Digitization Guidelines

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Work in progress (14:41, 5 August 2008)

TO DO: Content hast to be checked and updated (will be part of the Digitization Lifecycle Project)!

In the following you will soon find a relevant subset of the DFG guidelines for digitization[1] (new version) and, in addition, a description of a workflow for digitizing and submitting digital documents for digital collections maintained by the MPDL.


Resolution and Image Quality[edit]

For scanning greyscale or colored prints, a minimum resolution of 300 dpi is suggested. Documents containing handwriting or maps with fine lines and small descriptions might require a scan resolution of up to 400 dpi. For generating bitonal scans, 600 dpi are requested.

Color depth[edit]

Bitonal scans (b/w) are generated with a color depth of 1 level (1 bit) per pixel. Greyscale images are digitized with 256 levels (8 bit = 1 byte) per pixel. Color images use 3 color channels (red, green, blue) with 1 byte per channel (= 3 byte = 24 bit) per pixel, enabling 256 x 256 x 256 = 16.7 million colors per pixel. 24 bit provide a sufficiently high color depth for color scans. Scanning with 48 bit color depth makes sense only in few cases where images need to be corrected or reworked after the scanning process.

File formats[edit]

Master images of greyscale or color images should be stored in "TIFF uncompressed". For bitonale images TIFF with group 4 compression can be used. In the future JPEG2000 could be used as an alternative to "TIFF uncompressed". Unfortunately, currently there are not enough software tools available to make JPEG2000 a feasible tool for the archiving of master images. For some text documents the PDF format PDF/A-1a (ISO Standard 19005-1 [2]) can be used (see Fulltext digitization below).

Fulltext digitization[edit]

The machine-readable form of a text has to be provided in either ASCII (Latin-1) or Unicode (either UTF-8 or UTF-16 with Byte Order Mark (BOM)[3]). The creation of fulltext from digital master files can be done by Optical Character Recognition (OCR)[4] or by manual transcription. Current OCR software, however, is suitable only for printed texts, reaching back as far as to texts printed in more recent Antiqua script or Fraktur script produced by using automated printing presses (from approx. 1850 on). For older text manual transcription is the only feasible means of producing fulltext.

Manual transcription can be done by single-key or double-key processing. In the latter procedure the same master file is transcribed twice and differences between the two transcriptions are filtered out in an automated procedure. The double-key procedure should result in a precision of up to 99.997%. Offers by service providers with only 99.5% (or less) precision are not acceptable.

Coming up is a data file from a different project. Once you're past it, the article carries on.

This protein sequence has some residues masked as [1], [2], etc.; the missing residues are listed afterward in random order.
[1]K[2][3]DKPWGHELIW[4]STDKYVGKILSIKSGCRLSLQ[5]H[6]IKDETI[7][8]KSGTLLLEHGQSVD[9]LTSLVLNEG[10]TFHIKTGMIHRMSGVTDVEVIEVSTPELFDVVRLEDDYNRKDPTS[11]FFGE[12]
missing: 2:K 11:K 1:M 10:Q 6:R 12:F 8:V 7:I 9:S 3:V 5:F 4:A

If the fulltext is created only to enable fulltext-searches with just positive matches possible, so called dirty OCR is sufficient. A search result in dirty OCR with no matches does not necessarily mean that the term to be found does not exist in the text. Only if all words/characters of the searched expression appear in the original text and were correctly transformed into fulltext by OCR, the search will return results. In case dirty OCR is used, it should be clearly indicated when the corresponding document is presented to users, so that they can assess the quality of their search results.

In some cases it is important to display the fulltext with the same layout as the original text appears on the image. For such layout descriptions XML markup languages should be used, e.g. XSLT[5], XSL:FO[6] because they are software-independent.

Text documents, for which archiving with XML techniques is unfeasible, should be archived using the container format PDF/A-1a (ISO Standard 19005-1[7]). This format allows for storing fulltext information together with a graphical representation of the text. As all fonts used in the visual representation of the text have to be included in a PDF/A-1a document, a complete Unicode representation of the text is possible. If the provision of PDF/A-1a is not possible, PDF/A-1b is the minimum requirement. In contrast to PDF/A-1a 1b does not contain Unicode. You can find more information on the two compatibility levels on the website of the PDF/A competence center [8]:

For scanning providers it is more difficult to produce PDF/A-1a then 1b because for 1a they have to identify the fonts used in the scanned document.

PDF/A Tools[edit]

The PDF/A competence center provides a collection of links and descriptions of tools to create and manipulate PDF/A documents:

Metadata requirements[edit]

  • to be continued